Future winners announcements will not be this lengthy. I promise! But it’s the very first one, so kindly forgive me any wordiness or sentiment.
All I can say is… WOW. You guys really blew me away. I knew our community was awesome, but I never expected such a wonderful level of enthusiasm and support. To borrow a term from our English friends, I would have been “chuffed to bits” with three submissions – and we received nineteen!
I know that would not have been possible without the amazing support of the Flash Dogs, so I extend a heartfelt thank you to everyone at Flash Dogs HQ – especially Mark, who did a bit of emotional hand holding during the lengthy setup process. 🙂
And the quality… there was sooo much good stuff – clever puns on names, haunting prose, poems that read as if they carried a melody, and more. What an honor and a delight it was to read everyone’s submissions.
All right, first things first.
To be clear, it is by no means required for you to register with the site – you are perfectly welcome to continue just commenting. If you do choose to register, however, I’d like to offer all of you who entered the inaugural Microcosms contest this awesome badge as a special thank you.
No one else gets one – not even me! (I’m a little jelly, tbh.)
“Why an alien?” you ask. Um, because they’re awesome. That’s why. 🙂 And what better image for colonizing a new universe?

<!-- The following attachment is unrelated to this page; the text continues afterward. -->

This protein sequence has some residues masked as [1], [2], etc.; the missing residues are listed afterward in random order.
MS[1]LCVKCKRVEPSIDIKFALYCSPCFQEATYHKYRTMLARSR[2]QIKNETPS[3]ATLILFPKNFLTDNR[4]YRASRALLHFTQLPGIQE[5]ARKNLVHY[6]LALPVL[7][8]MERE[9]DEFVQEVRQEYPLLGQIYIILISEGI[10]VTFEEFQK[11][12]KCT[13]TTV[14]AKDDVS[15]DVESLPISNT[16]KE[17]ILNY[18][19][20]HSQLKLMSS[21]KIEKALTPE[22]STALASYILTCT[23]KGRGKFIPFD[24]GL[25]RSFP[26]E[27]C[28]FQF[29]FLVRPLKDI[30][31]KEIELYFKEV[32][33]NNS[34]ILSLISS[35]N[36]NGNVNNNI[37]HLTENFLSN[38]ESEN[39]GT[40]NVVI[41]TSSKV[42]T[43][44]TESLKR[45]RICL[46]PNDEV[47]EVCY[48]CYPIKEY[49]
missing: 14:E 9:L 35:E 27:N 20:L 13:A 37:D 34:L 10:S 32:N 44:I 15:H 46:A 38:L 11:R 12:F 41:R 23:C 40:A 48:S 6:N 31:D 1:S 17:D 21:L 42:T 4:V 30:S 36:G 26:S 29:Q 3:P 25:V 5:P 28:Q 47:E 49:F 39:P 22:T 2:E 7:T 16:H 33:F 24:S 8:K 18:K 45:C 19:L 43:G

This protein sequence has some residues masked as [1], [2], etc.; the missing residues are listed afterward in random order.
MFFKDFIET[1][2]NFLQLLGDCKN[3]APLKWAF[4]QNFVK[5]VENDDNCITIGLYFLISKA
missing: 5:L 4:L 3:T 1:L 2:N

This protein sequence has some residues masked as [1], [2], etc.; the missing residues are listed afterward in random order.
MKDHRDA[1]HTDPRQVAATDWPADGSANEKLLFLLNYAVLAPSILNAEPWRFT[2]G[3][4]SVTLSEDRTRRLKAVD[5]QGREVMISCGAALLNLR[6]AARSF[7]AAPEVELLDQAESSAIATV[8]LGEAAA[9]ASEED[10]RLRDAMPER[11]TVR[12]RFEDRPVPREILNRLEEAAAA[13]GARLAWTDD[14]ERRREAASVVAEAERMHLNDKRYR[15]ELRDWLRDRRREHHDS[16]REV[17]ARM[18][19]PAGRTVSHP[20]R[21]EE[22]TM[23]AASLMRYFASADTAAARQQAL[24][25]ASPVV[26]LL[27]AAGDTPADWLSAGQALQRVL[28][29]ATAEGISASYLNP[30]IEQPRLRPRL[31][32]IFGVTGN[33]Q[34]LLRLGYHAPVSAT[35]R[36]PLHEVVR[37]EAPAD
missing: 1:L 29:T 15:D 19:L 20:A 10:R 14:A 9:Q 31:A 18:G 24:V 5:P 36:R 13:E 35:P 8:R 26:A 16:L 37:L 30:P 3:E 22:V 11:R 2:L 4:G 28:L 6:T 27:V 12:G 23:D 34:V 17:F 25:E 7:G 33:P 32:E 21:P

In addition, I would like to invite everyone who entered this time around to be part of our upcoming anthology. This is a privilege usually reserved for contest winners, and extending this offer to everyone is in no way intended to minimize the winners’ accomplishments. But you are all pioneers, and I think you deserve to be recognized. (You are welcome to enter the story you wrote here or write a new one. Your choice.)
A quick note about voting: I will try my best to make sure the community votes are checked right at the cutoff time, but there’s a chance there could be a discrepancy, as I’ve no way to cut off the “likes” by time.
Nor do I want to. In the future, if you guys come across a story you like on an older contest, go ahead and show it some love! The sidebar (over yonder –>) has a list of the most popular comments of all time. But I will ask that, if possible, you please refrain from voting on Sundays. And if you forget, don’t worry. This won’t be an exact science.
Also, I am planning some scheduled maintenance tomorrow to work on a few things. I have some fun stuff in the works, along with a few bugs that I’m trying to resolve.